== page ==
40 Developmental Assets
How many times have we wished that there were some magic formula to follow for raising children, something that would give us step-by-step foolproof instruction that would guarantee positive results? Well, considering the nature of parenting no one can offer guarantees. With the combination of temperament, developmental considerations family values and cultural histories it’s difficult to provide a blueprint for any one child or family. Experts can provide guidelines and the World Wide Web can provide a wealth of information that usually creates more confusion and anxiety than calming reassurance. But we have found one resource that provides everyday wisdom about the positive experiences and characteristics children need to thrive.
The Search Institute, an independent, nonprofit, nonsectarian organization committed to helping create healthy communities for every young person, has researched and developed 40 developmental assets that help children grow up healthy, caring and responsible.
The Search Institute’s research has shown that the more assets the child possesses the less likely he/she is to engage in high risk behaviors such as problem alcohol use, violence, illicit drug use, and sexual activity. The same kind of impact is evident with many other problem behaviors, including tobacco use, depression and attempted suicide, antisocial behavior, school problems, driving and alcohol, and gambling.
The positive power of the assets is evident across all cultural and socioeconomic groups of youth and are better predictors of high-risk involvement and/or thriving behaviors than poverty or other high risk factors. Unfortunately, the average young person experiences fewer than half of the 40 assets, and boys experience an average of three fewer assets than girls.
The 40 assets are divided into eight categories, both external and internal, that can help your child to thrive.
External Assets Categories
- boundaries and expectations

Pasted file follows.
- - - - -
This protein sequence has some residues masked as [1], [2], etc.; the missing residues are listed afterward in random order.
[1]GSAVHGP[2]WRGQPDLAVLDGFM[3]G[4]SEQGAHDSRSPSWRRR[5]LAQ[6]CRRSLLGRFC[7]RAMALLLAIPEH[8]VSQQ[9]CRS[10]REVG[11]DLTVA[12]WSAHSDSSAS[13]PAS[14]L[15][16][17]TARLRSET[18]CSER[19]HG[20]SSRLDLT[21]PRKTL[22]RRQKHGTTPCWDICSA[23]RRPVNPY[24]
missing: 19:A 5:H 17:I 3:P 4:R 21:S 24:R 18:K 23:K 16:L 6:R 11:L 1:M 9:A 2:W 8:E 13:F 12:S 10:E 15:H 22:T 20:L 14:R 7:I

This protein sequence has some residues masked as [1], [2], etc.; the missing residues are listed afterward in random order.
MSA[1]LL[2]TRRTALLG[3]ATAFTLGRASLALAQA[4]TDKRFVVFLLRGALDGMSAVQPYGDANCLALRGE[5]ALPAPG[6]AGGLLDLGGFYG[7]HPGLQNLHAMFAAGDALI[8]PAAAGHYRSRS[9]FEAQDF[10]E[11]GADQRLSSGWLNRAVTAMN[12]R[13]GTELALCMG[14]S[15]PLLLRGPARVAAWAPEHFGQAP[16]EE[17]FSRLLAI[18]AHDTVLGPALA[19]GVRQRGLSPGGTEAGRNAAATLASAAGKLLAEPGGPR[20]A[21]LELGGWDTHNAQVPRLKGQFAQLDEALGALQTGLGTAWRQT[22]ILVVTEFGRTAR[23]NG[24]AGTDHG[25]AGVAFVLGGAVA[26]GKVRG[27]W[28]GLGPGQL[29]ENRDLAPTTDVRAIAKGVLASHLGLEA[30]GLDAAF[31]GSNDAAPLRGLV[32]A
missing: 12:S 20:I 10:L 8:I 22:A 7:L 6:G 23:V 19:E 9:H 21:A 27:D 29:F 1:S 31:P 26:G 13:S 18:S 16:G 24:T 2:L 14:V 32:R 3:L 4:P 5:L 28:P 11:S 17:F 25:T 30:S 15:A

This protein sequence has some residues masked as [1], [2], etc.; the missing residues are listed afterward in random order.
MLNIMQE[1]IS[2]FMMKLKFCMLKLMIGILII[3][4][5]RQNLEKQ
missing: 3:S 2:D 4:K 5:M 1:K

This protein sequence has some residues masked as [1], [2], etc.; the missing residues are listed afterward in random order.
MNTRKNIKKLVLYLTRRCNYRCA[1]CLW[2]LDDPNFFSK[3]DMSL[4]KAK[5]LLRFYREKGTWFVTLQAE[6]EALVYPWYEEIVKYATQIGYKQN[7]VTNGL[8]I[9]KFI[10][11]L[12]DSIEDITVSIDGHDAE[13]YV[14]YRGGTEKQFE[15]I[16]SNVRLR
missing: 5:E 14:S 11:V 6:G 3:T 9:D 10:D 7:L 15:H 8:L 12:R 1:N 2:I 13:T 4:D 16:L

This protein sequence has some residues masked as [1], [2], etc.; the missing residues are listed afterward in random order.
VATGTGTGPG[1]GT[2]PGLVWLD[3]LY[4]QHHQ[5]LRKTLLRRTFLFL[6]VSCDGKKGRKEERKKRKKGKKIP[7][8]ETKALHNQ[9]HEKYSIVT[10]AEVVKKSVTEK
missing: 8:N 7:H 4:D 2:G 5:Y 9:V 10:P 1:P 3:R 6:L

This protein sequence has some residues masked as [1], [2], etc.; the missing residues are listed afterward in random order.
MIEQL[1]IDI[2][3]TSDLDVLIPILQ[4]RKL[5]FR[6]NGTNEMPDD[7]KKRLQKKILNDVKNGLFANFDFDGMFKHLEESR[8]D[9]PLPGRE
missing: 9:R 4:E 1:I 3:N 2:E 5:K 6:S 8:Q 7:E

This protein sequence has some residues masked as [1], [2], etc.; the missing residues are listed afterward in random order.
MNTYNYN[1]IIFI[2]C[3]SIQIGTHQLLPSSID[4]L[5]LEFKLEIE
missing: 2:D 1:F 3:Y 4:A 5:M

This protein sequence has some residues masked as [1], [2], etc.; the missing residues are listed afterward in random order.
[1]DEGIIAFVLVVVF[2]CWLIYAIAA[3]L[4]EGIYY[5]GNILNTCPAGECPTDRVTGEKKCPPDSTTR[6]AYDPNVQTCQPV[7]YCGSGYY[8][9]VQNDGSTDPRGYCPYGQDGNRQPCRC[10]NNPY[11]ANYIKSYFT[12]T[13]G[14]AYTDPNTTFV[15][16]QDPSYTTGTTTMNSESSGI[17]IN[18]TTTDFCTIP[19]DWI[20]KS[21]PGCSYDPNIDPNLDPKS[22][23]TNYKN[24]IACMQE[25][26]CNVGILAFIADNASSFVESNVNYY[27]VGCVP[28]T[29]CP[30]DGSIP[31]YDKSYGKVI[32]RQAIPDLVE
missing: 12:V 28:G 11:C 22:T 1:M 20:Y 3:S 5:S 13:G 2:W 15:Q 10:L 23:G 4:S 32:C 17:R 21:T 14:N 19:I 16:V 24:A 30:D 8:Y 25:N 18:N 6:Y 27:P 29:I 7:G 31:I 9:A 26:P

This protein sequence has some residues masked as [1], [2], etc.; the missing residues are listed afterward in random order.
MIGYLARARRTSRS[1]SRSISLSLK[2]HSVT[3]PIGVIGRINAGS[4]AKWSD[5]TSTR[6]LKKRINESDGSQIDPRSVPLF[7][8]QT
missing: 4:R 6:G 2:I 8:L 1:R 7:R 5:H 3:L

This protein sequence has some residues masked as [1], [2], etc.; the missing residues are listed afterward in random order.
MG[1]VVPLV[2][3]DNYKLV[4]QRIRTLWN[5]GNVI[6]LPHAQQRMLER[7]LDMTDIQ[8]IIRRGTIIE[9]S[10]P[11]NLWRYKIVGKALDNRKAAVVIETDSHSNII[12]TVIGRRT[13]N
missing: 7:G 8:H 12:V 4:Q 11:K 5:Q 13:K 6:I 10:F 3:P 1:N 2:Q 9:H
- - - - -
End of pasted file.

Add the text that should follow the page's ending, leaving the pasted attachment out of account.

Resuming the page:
- constructive use of time
Internal Assets Categories
- commitment to learning
- positive values
- social competencies
- positive identity
So, as parents, how can we help our children develop the relationships, opportunities and personal qualities to achieve these assets? That will be the topic of our next class (see details below).
It’s never too early to start. From the day a child is born he is learning and growing in an environment that is going to shape his future. Intentional parenting is the key to helping your child meet the challenges and experience the joy that life has to offer. A Place to Turn To is here to help you on that journey with resources like the Search Institute and many others that can be individually tailored to your family’s needs.
Questions to consider this month:
- As you think about your child(ren), which of the above asset categories do you think they’re strongest in?
- Are there categories that you think they might be lacking in?
- Take a look at the full list of the 40 developmental assets and consider what small steps you can do this month to help your child(ren) gain more assets.
Conversation starters (after looking at all the assets structure some questions to determine if your child has specific ones in place):
- Besides your immediate family, tell me a few other adults you’d be comfortable going to if you had a problem or needed help.
- If you were describing our family to someone else, what you tell them is important to us?
- Who do you most admire in your life? What is it about them that you admire most?